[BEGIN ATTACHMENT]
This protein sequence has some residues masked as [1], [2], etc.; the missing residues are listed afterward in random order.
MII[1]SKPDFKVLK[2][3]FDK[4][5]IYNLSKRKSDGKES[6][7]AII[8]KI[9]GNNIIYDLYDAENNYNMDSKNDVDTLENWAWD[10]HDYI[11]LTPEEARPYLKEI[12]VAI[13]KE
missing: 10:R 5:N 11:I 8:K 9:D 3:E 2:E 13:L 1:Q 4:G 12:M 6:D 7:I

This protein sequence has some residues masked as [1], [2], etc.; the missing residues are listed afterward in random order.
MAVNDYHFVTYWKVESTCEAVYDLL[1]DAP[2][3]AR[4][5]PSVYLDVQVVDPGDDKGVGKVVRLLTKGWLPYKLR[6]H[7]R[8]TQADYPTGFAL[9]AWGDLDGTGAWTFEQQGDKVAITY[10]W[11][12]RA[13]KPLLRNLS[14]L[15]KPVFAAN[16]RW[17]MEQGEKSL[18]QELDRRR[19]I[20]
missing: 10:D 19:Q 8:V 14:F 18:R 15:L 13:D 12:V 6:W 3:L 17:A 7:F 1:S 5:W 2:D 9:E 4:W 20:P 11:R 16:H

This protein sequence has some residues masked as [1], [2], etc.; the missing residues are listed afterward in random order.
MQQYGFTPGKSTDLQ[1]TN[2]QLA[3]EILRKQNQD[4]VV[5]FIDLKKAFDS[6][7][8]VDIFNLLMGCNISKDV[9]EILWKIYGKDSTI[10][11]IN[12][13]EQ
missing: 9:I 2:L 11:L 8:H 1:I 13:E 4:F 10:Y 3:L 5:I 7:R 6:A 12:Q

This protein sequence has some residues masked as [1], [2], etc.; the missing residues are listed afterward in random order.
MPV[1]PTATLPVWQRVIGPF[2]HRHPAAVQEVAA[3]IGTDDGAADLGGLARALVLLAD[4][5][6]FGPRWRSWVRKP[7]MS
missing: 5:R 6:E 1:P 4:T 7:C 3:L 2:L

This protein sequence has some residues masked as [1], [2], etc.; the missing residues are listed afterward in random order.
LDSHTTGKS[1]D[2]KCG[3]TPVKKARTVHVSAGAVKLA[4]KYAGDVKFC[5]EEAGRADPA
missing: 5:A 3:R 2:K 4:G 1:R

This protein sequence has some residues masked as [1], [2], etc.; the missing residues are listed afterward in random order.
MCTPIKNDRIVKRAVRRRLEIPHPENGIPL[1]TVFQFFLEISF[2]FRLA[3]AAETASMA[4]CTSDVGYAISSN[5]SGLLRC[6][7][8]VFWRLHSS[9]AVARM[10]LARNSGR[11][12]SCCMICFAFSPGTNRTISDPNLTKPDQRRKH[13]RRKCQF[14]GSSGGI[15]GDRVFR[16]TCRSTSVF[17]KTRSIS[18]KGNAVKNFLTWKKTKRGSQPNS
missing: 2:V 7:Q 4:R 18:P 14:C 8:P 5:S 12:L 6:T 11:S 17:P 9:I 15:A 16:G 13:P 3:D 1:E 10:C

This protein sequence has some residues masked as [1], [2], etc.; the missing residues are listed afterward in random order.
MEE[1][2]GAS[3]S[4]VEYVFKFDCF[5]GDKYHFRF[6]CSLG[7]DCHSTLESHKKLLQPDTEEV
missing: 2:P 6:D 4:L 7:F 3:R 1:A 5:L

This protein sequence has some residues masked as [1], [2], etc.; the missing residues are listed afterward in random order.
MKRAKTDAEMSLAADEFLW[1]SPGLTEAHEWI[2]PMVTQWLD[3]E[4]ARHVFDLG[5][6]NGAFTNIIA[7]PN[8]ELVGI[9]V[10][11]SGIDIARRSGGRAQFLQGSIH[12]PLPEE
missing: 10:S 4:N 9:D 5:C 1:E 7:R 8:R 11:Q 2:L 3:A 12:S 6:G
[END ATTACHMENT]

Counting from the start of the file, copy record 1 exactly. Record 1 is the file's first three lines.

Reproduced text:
This protein sequence has some residues masked as [1], [2], etc.; the missing residues are listed afterward in random order.
MII[1]SKPDFKVLK[2][3]FDK[4][5]IYNLSKRKSDGKES[6][7]AII[8]KI[9]GNNIIYDLYDAENNYNMDSKNDVDTLENWAWD[10]HDYI[11]LTPEEARPYLKEI[12]VAI[13]KE
missing: 10:R 5:N 11:I 8:K 9:D 3:E 2:E 13:L 1:Q 4:G 12:M 6:D 7:I